Despite Steam Deck OLED keeping the same dimensions as its predecessor, it is lighter than the LCD model. Valve notes that Steam Deck OLED is 5% lighter than the original mode, putting the weight at 1.41lbs. Yet, the Steam Deck OLED is still heavier than the Nintendo Switch OLED model, which weighs 0.93 pounds when you attach Joy-Cons to the display. With some Steam Deck owners reporting hand fatigueit will be interesting to see how much this 5% difference in weight will make.
Steam Deck OLED Model Reveal Images
Battery performance is undoubtedly one of the biggest factors consumers should consider when buying a new handheld. At launch, the Steam Deck’s battery was often criticized, with the performance varying depending on a few factors, most notably what game you were running. A blockbuster game like God of War, for example, would drain the battery much faster than Stardew Valley.
Valve has improved the battery in the Steam Deck OLED, as OLED displays have a lower power consumption than an LCD. Valve also swapped the 40Whr battery with a slightly larger 50Whr battery, with Steam Deck OLED promising a 30-50% longer battery life, with around 3-12 hours of play depending on a few factors, mainly the game you are running on the device .
As mentioned previously, Steam Deck OLED remains mostly unchanged from its predecessor; the RAM on the newer model has slightly faster megatransfers per second (MT/s), But if you were expecting Valve to switch to AMD’s Zen 3 and/or RDNA 3 architectures, you are going to be disappointed.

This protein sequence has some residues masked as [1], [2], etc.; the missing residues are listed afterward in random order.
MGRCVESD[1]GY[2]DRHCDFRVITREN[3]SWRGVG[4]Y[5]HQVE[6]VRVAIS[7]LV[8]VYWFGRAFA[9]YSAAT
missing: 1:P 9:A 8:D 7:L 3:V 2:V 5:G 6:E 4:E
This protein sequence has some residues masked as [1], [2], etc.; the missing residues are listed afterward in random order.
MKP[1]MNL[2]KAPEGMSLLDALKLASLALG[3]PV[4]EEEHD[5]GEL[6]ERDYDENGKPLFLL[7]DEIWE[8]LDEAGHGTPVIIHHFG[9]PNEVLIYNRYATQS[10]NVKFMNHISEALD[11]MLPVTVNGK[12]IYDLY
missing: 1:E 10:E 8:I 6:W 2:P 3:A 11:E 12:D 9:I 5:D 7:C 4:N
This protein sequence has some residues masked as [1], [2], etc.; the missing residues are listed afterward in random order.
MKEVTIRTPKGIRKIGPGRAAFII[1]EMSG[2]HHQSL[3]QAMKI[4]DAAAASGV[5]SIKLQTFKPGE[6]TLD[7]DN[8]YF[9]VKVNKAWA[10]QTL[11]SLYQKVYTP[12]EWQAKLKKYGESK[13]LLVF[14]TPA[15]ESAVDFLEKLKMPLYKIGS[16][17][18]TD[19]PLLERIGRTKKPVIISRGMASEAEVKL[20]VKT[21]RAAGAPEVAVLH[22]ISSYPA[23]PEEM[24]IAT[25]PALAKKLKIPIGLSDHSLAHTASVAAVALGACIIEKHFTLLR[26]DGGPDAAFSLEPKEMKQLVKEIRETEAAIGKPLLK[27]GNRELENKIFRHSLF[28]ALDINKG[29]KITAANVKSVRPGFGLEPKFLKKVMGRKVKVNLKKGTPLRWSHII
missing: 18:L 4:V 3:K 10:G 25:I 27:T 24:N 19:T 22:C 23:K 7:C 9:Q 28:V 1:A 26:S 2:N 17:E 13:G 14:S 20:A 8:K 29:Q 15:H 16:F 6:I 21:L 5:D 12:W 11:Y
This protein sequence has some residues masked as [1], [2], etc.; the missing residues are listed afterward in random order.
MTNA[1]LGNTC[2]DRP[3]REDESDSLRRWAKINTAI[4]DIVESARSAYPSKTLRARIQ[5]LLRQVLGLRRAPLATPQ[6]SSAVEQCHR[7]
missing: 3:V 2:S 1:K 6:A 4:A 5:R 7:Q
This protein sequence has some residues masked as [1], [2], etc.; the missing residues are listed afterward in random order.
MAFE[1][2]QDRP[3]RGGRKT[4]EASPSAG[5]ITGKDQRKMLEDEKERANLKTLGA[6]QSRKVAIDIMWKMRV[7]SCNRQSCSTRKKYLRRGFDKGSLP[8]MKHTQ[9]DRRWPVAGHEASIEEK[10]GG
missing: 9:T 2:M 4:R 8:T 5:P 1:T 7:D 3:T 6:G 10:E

But there is one noteworthy thing to point out with the internal component increase beyond what was previously mentioned, such as the display: Steam Deck OLED has a Wi-Fi 6E module with access to 6Ghz spectrum (plus 2.4 and 5Ghz). Valve says the upgraded Wi-Fi chip will allow for faster downloads, about 2-3 times faster, depending on your router and internet connectivity.
While the Nintendo Switch OLED remains a distant third in this handheld arms race, sporting the aging Nvidia Tegra X1 mobile chipset. While there have been rumors that Nintendo is working on a more powerful Switch for the last few years, the company has yet to make any firm announcements on such a device. But with the device beginning to show its age as it approaches the eighth year in its lifespan, some games are noticeably performing terribly, drastically scaling back the resolution to run properly or resorting to cloud versions to make a game playable on Switch at all (Pokemon Scarlet and Violet are particularly rough).
For those who want a premium handheld PC, Steam Deck OLED will be available starting November 16. For more information on the Steam Deck OLED model, check out our interview with the developers, where they explain why the OLED model is the definitive version of the handheld. Or check out our review if you want to read more about our thoughts on Steam Deck OLED.
Taylor is a Reporter at IGN. You can follow her on Twitter @TayNixter.